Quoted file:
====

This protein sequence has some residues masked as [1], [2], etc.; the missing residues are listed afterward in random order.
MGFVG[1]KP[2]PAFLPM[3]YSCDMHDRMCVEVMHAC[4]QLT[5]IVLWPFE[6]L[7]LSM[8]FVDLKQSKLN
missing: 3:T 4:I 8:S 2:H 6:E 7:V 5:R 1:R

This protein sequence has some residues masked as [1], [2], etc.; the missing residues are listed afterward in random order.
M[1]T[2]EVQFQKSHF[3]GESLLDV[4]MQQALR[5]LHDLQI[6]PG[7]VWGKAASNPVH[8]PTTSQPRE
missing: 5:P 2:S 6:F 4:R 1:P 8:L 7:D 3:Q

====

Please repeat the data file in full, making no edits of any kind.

This protein sequence has some residues masked as [1], [2], etc.; the missing residues are listed afterward in random order.
MGFVG[1]KP[2]PAFLPM[3]YSCDMHDRMCVEVMHAC[4]QLT[5]IVLWPFE[6]L[7]LSM[8]FVDLKQSKLN
missing: 3:T 4:I 8:S 2:H 6:E 7:V 5:R 1:R

This protein sequence has some residues masked as [1], [2], etc.; the missing residues are listed afterward in random order.
M[1]T[2]EVQFQKSHF[3]GESLLDV[4]MQQALR[5]LHDLQI[6]PG[7]VWGKAASNPVH[8]PTTSQPRE
missing: 5:P 2:S 6:F 4:R 1:P 8:L 7:D 3:Q